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I Drove A Train In Real Life, Then Drove A Train In A Train Simulator, And Here’s How They Compare

Usually when I write about sims, I have to assume the game in question accurately replicates the experience of whatever it's claiming to simulate. Euro Truck Simulator 2 is one of my favourite video games of all time—we're talking top 10 here—but I've never been behind the wheel of a heavy goods vehicle. Or even a car. But I am well equipped to write about Train Sim World 3, because I have, somehow, driven a train. A real train, on a track, with passengers on it. It was Dovetail Games, developer of the Train Sim World series, that gave me the opportunity—to illustrate just how authentic its game really is. And having tried it for real, I can confirm: it's pretty damn authentic.

Driving a train, I discovered, is largely about remembering things. Getting the thing rolling involves activating a series of switches, levers, and buttons in a very specific order. I drove that train for almost 2 hours, up and down a track somewhere in the Kent countryside, but I've already forgotten the sequence. Hell, I forgot it a few times while I was doing it. Luckily I had a patient instructor in the cabin with me to help when my mind suddenly went blank. Every time I forgot something I felt like I'd failed him, but he didn't seem to care. He told me he's done this hundreds, maybe even thousands, of times, and nothing surprises him anymore. That made me chill out a bit.

Train Sim World 3 is an attempt by Dovetail Games to make train simulators more approachable. Once upon a time these games were largely exclusive to PC, making use of every key on the keyboard. But you can comfortably play this one on the sofa, on an Xbox or a PlayStation, thanks to an intuitive controller-driven UI. Starting one of the game's trains involves just as many steps as it did for me in real life, but in the game the HUD tells you what to press and in which order. There are a bunch of new rookie-friendly tutorials as well, in which the guy who played Vesemir in The Witcher 3 explains the ins and outs of making these big, complicated feats of engineering go.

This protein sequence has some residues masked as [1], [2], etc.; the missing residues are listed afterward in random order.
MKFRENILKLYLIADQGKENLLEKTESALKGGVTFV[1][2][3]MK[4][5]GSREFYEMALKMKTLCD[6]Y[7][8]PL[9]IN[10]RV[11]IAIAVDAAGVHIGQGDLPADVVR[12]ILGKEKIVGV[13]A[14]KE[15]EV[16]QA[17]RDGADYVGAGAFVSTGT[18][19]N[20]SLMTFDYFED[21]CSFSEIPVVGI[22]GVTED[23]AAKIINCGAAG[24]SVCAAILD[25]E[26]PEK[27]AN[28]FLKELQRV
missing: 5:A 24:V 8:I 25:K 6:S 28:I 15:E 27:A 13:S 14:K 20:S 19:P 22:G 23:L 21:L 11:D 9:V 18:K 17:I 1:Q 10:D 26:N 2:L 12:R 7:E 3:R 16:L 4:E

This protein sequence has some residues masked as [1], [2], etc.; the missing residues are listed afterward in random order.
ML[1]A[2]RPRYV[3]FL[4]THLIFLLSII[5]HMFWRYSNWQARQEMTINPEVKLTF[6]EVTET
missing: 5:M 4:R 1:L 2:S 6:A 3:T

Once the train was moving, my priority as the driver shifted to carefully monitoring my speed. I had a strict limit of 15 miles per hour, and whenever I started to creep over it I had to nudge the brakes to slow down. It was a strangely relaxing experience trundling along, watching the scenery go by, listening to the clatter of the wheels on the track, and periodically squeezing the brake to keep my speed legal. Occasionally I'd have to slow down for a level crossing, or to pull in at a platform, which meant knowing exactly when to slow down to get the train to stop precisely where I wanted it. It was thrilling being in full control of an actual train, even at this comically slow pace.

Playing Train Sim World 3, it's the same deal—just much, much faster. I was driving a Pacer, a small British train that has developed something of a cult following among rail-heads since it was taken out of service in 2021. But in the game I drove Germany's blisteringly fast ICE-1, which blasts along the track at 173 mph. I've been on one of these in real life, travelling to Köln for Gamescom, and the sim perfectly captures the breakneck pace of the thing. But even at these high speeds, the principle of driving the train was the same: sticking rigidly to a speed limit, slowing down when instructed, and anticipating the best time to brake to pull into a station without under or overshooting it.

I'm not saying I could climb into the driver's seat of a real, operating train and confidently sling passengers up and down the country. But I did get a pretty good hands-on feel for it—to the point where I'm comfortable saying that this game really does nail the feeling of driving one of these vehicles. I know that's what Dovetail Games wanted me to say when they set this thing up, but it's true. However, my tame, laid back little trip up and down the East Kent Railway, closely watched by an instructor, was nothing compared to the experience of driving a super fast train in a real-world scenario. Thankfully, Train Sim World 3 lets me do this without risking the life of everyone on-board.

There's a brand new weather system, with wind that can rock your carriages and rain-slicked tracks, making braking more difficult. The lighting system has also been overhauled, to impressively realistic effect, and there are fluffy volumetric clouds floating in the sky now. It's basically the ultimate train set. You can even paint your own liveries. I'm a casual sim player, and not really into trains if I'm being honest, but there's something bizarrely compelling about this game and other such simulators. I find them immensely peaceful and atmospheric, like a screensaver for your brain. Train Sim World 3 is out now on PC, PlayStation, and Xbox if you want to hit the rails yourself.

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